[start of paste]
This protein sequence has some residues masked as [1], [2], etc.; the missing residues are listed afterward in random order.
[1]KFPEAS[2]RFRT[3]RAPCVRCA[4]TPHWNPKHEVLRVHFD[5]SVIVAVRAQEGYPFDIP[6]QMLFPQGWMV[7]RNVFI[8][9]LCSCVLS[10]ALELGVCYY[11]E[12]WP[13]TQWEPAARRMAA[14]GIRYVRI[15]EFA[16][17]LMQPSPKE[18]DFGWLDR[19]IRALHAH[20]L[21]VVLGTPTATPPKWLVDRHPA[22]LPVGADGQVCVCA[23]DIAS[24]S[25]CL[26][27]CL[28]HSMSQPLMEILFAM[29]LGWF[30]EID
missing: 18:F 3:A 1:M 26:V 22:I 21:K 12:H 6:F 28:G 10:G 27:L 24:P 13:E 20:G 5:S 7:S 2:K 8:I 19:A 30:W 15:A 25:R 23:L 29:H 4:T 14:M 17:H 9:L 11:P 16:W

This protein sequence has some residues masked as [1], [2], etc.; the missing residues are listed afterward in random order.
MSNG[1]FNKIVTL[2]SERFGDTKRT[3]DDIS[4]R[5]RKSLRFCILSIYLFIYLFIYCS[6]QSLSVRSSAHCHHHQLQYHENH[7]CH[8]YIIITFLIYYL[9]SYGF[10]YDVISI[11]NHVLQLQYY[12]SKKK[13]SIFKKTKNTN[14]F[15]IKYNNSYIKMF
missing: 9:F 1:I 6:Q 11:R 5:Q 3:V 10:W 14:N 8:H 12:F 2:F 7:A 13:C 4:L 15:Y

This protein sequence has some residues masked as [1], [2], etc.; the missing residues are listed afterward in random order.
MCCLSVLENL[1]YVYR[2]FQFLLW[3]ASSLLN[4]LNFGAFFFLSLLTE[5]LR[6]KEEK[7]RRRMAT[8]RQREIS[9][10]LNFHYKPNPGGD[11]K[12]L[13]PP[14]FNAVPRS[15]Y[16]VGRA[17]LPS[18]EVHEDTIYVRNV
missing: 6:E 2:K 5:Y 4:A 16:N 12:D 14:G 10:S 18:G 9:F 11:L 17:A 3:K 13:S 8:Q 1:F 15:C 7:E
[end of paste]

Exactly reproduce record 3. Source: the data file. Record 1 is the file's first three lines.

This protein sequence has some residues masked as [1], [2], etc.; the missing residues are listed afterward in random order.
MCCLSVLENL[1]YVYR[2]FQFLLW[3]ASSLLN[4]LNFGAFFFLSLLTE[5]LR[6]KEEK[7]RRRMAT[8]RQREIS[9][10]LNFHYKPNPGGD[11]K[12]L[13]PP[14]FNAVPRS[15]Y[16]VGRA[17]LPS[18]EVHEDTIYVRNV
missing: 6:E 2:K 5:Y 4:A 16:N 12:D 14:G 10:S 18:G 9:F 11:L 17:A 3:K 13:S 8:Q 1:F 15:C 7:E